Nial Ferguson in the Ascent of Money cites Spain as the canonical case of a state that just doesn't get economics.

Philip II of Spain defaulted on debt four times - in 1557, 1560, 1575 and 1596 - becoming the first nation in history to declare sovereign default due to rising military costs and the declining value of gold, as it had become increasingly dependent on the revenues flowing in from its mercantile empire in the Americas.

Let me emphasize "the declining value of gold" - gold has very little intrinsic value. When gold is used as a medium of exchange, the value is set by the market, and adding more gold will only generate inflation. Inflation encourages borrowing and discourages lending; the tension between those two hampers the ability of the economy to invest, or even to spend money wisely. (I lack the background in Spanish history to draw the relationship between the effects of inflation and the expulsion of the Jews, but it seems to me that there may be an interesting story there.) (There is also probably an interesting paper on macroeconomic errors of a mercantile economy, but I have neither the skill, nor the time, nor the space, to write that paper.)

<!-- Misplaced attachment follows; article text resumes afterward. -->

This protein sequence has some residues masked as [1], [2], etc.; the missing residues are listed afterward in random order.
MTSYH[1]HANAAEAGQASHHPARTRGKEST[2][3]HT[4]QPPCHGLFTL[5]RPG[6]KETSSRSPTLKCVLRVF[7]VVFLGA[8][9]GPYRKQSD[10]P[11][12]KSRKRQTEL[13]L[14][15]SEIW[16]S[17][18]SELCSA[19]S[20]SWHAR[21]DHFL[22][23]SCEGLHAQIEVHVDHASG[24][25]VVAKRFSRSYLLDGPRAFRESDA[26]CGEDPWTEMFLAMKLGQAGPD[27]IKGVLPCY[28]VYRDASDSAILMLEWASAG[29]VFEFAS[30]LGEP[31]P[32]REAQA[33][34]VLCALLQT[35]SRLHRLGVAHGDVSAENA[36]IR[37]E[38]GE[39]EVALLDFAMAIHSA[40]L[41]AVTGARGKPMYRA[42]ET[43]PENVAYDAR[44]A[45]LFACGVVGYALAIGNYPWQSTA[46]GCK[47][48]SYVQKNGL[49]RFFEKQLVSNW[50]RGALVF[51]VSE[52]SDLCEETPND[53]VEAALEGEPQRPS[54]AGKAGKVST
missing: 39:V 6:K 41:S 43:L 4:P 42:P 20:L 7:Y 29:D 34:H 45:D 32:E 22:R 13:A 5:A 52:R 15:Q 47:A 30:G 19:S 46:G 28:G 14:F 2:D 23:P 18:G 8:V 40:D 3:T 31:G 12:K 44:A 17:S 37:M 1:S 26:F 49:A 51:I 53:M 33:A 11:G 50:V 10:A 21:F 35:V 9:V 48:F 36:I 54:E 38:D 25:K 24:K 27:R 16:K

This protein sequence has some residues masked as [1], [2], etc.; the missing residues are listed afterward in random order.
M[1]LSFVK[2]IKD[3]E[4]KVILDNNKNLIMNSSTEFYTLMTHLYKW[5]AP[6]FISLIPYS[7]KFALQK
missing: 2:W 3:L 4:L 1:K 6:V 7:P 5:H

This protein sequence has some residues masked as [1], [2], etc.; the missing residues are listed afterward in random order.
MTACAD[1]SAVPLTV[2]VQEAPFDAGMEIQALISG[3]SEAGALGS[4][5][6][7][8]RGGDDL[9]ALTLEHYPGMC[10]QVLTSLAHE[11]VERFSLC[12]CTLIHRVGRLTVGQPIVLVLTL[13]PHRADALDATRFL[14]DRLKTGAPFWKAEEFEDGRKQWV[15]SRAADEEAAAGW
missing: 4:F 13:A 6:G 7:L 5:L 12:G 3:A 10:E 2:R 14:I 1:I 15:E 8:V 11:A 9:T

Adding specie to an economy doesn't enable the country to spend the money wisely. To defeat the Barbary pirates, Spain would have had to construct a superior fleet. Fleet building is a long term investment - even if you can produce the ships quickly, you need to produce professional sailors, admirals and tactics, and you have to ensure that the fleet is supported by solid logistics. That kind of investment is difficult to make in times of high inflation. In an environment where the throne regularly defaults, I would suggest that it is imprudent to participate in such a long term investment.